The examination of the wreckage and components of the aircraft revealed no evidence of any structural failure, flight control malfunction, or loss of power that could have caused the accident. The examination of the maintenance records and maintenance program indicated no issues with the aircraft maintenance that could have contributed to the accident. The investigation of the company regulatory oversight and the safety culture indicated no shortcomings. The company showed a pro-active approach to safety management.

The helicopter took off in good visual meteorological conditions (VMC), and all operational requirements were met for the flight. The analysis will therefore focus on the circumstances surrounding the flight, the power line markings, the clearing under the power lines, the emergency locator transmitter (ELT), the visual flight rules (VFR) navigation chart (VNC) deficiencies, the survivability, and the use of a helmet.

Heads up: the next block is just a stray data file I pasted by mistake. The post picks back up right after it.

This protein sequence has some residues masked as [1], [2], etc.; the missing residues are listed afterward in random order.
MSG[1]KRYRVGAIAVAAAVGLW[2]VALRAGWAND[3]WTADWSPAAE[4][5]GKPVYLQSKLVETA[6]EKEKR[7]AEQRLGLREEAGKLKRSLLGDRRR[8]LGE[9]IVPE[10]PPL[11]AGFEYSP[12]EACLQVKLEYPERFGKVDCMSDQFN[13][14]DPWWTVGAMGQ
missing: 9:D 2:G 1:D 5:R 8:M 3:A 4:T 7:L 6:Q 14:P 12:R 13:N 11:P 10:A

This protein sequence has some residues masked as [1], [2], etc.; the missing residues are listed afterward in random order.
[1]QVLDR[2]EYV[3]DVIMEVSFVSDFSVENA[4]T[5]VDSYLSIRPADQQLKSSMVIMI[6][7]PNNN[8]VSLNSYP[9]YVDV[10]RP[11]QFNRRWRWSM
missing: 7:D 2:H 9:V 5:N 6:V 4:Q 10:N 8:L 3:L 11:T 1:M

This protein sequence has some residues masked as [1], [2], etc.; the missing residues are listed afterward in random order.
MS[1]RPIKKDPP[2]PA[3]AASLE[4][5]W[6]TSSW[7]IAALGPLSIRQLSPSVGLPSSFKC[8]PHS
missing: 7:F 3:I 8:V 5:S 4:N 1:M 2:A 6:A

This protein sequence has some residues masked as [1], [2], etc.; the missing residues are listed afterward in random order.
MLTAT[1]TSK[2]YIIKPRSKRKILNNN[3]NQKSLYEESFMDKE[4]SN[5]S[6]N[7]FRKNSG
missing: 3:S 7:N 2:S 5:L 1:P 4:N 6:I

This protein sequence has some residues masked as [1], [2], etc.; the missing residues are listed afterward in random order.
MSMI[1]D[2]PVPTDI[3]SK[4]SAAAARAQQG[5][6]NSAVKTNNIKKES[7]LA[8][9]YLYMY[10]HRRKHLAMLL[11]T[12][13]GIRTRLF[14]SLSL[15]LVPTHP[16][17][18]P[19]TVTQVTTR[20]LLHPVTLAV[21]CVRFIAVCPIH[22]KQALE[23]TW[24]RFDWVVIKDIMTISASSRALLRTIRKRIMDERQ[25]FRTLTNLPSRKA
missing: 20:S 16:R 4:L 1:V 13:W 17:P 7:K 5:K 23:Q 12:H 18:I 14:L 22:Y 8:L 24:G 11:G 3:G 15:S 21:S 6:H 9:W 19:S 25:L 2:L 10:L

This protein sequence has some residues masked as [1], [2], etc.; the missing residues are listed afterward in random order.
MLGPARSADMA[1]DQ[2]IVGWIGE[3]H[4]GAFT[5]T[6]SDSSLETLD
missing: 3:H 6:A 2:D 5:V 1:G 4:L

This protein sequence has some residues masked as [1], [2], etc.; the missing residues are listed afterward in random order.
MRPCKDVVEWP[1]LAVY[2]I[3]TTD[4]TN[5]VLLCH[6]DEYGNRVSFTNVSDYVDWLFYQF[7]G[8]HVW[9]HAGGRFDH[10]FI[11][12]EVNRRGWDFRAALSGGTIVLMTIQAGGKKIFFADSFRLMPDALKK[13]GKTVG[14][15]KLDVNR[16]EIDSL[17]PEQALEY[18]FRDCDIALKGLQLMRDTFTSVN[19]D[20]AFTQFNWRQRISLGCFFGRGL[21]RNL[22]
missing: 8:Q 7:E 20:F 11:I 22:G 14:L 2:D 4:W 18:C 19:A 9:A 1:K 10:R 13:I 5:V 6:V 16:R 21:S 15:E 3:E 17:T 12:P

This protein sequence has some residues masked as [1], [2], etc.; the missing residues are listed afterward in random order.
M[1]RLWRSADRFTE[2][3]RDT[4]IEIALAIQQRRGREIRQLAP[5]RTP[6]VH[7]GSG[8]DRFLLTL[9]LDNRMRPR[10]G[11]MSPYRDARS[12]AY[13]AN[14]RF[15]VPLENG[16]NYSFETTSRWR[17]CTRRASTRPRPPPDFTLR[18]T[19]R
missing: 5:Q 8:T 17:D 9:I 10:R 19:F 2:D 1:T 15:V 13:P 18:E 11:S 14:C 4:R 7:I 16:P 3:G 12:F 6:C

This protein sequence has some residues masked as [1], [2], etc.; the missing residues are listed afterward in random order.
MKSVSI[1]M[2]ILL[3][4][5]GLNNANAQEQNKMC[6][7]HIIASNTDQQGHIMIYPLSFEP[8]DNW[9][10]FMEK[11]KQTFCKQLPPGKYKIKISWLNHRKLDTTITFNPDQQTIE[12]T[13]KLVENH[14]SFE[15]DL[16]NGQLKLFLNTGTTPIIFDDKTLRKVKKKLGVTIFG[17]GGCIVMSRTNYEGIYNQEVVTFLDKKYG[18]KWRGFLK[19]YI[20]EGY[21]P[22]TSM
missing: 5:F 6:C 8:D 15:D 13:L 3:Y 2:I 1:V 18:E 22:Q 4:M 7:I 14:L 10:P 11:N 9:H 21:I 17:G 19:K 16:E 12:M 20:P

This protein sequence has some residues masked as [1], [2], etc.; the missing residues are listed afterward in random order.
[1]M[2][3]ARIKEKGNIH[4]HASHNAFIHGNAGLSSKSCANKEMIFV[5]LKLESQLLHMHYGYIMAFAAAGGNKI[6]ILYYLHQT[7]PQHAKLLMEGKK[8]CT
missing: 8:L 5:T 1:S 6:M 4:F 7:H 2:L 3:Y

2.2 Power line markings

The pilot was flying low, following a 25- kilovolt power distribution line at an altitude of approximately 50 feet above ground level, close to the tree tops and in valleys. This task required deep concentration. At the time of the occurrence, the flight was following the distribution line around a hill to the right. The crossing 315 kV transmission line came in sight at the end of the turn. In flight conditions such as these, the pilot has narrower peripheral cues than when flying at a higher altitude away from ground obstacles. At the time the observer indicated that the survey was completed for the area, the towers of the crossing power line were likely outside of the pilot's field of vision. There was not enough time to react prior to hitting the wires.